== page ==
This misalignment occurs at and exact same distance in all the scanner vertical width, and it has its origin on its hardware, the CCD sensor is not the width of the scanner, it's about a few milimiters wide, so optical features have to ve done, there where misalignment occurs is where one CCD sensor width ends and starts another using the same CCD, that's why it repeats in a regular pattern at equal distances

Hi. I am planing to by this one but I need to bee sure if it is possible to take the lid off the scanner ore just open it so that the glass scanner surface is free. I am scanning lagre paintings. Thank you beforehand! Zdenek

Excellent review - my existing scanner (Canon MX885) suffers from the same misalignment issue when scanning at 1200 dpi, so this is an issue for me. Any ideas on a flatbed appropriate for prints only that doesn't suffer from the same issue? Maybe the Epson V39? Appreciate any ideas.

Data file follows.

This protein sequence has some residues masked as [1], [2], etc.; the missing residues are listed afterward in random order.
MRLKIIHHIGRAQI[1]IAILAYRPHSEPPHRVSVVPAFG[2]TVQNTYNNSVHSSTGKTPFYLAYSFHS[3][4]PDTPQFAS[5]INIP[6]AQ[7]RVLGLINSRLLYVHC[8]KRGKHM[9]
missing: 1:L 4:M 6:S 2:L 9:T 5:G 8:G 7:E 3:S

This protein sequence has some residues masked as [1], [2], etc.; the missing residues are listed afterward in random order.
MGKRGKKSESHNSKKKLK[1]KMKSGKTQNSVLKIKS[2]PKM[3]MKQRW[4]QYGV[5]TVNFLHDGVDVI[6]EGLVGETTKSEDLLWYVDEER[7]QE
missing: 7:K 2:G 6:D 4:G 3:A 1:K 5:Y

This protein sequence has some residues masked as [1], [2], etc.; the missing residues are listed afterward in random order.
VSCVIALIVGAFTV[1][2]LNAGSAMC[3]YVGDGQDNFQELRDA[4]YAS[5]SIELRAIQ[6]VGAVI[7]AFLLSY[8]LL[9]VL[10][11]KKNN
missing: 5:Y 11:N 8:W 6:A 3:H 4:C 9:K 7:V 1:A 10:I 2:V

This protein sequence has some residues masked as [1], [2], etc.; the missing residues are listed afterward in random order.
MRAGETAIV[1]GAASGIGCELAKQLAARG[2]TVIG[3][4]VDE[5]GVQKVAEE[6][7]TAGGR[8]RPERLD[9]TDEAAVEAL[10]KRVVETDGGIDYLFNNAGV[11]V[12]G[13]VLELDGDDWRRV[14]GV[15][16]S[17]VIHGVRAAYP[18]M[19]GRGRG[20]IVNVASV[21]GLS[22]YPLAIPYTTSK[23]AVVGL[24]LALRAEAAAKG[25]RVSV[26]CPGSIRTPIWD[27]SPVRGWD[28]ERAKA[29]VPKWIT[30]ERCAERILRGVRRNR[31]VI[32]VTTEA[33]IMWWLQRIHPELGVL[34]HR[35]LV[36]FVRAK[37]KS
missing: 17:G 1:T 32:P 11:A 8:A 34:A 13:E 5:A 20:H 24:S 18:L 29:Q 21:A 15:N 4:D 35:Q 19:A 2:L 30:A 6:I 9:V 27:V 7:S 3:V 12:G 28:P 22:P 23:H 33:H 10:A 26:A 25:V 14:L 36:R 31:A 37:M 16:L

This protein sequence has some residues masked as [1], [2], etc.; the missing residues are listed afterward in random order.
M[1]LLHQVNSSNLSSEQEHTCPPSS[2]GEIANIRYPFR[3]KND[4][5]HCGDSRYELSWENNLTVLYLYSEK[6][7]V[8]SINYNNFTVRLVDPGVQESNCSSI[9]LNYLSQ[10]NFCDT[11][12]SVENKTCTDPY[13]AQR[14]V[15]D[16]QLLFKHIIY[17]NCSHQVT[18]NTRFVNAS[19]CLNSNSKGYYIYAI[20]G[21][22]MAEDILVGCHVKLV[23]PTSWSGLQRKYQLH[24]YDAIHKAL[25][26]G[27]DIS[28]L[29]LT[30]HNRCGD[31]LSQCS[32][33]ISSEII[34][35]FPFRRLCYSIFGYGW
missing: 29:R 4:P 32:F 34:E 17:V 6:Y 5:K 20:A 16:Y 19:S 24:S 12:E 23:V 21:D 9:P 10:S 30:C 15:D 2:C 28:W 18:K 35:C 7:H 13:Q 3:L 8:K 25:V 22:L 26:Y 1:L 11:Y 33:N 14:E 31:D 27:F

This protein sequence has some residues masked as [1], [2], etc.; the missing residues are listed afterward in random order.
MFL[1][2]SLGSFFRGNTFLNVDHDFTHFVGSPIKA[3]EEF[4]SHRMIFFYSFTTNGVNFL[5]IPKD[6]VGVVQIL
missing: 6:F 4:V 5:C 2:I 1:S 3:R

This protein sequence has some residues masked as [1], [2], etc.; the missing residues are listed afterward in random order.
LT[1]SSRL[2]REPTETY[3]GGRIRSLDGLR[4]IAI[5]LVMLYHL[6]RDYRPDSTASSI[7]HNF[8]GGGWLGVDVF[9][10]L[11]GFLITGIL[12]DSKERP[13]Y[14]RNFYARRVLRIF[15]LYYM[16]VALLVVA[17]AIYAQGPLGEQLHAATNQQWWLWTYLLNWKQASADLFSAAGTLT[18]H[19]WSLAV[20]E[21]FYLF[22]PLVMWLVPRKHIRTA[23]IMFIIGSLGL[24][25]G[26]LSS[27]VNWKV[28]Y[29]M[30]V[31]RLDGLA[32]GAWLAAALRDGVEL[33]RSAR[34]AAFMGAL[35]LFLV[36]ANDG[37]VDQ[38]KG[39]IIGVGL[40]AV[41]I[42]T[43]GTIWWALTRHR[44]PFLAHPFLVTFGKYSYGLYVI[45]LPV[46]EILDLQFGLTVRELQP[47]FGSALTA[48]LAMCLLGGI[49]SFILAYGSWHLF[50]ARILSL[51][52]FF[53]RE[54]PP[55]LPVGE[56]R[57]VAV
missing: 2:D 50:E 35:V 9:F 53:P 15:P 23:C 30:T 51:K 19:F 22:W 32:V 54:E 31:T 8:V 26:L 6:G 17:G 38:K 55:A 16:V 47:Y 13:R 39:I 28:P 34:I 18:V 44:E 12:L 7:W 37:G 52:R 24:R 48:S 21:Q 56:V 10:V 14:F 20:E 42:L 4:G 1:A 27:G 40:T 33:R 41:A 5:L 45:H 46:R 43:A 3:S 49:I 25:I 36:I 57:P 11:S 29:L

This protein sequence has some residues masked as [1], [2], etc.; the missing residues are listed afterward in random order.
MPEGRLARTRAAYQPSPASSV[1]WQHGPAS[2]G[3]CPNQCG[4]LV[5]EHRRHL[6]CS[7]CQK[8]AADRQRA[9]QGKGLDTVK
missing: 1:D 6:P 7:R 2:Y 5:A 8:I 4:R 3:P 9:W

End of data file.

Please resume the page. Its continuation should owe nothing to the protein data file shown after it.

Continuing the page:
I'm looking into buying a scanner, but for a slightly different purpose. I want to scan ribbons. I own a business which sells ribbons online for gifting and other purposes and I think scanning works better than photos, because it gives a more standard look to all my images, and it's much less time consuming. It'll just be small swatches of 6inch x 1 inch. Which snanner do you recommend? I will need atleast 5000 ribbons scanned.
PS. Speed and convenience is more important than quality.

In reply to by Help Needed (not verified)

@Help Needed
This Canon scanner should work fine.
You just have to make sure your ribbons are flat, like as flat as paper. If there are any areas raised above the glass, those will be blur.

I have an Epson ET2750 and have the same problem with misalignment!
This sucks, because I want to use a scanner to digitalize dome photos from analog film era.
Is this an failure of the device or is it allways that?
I have still guarantee but don't wanna waste my time if they can't solve the Problem...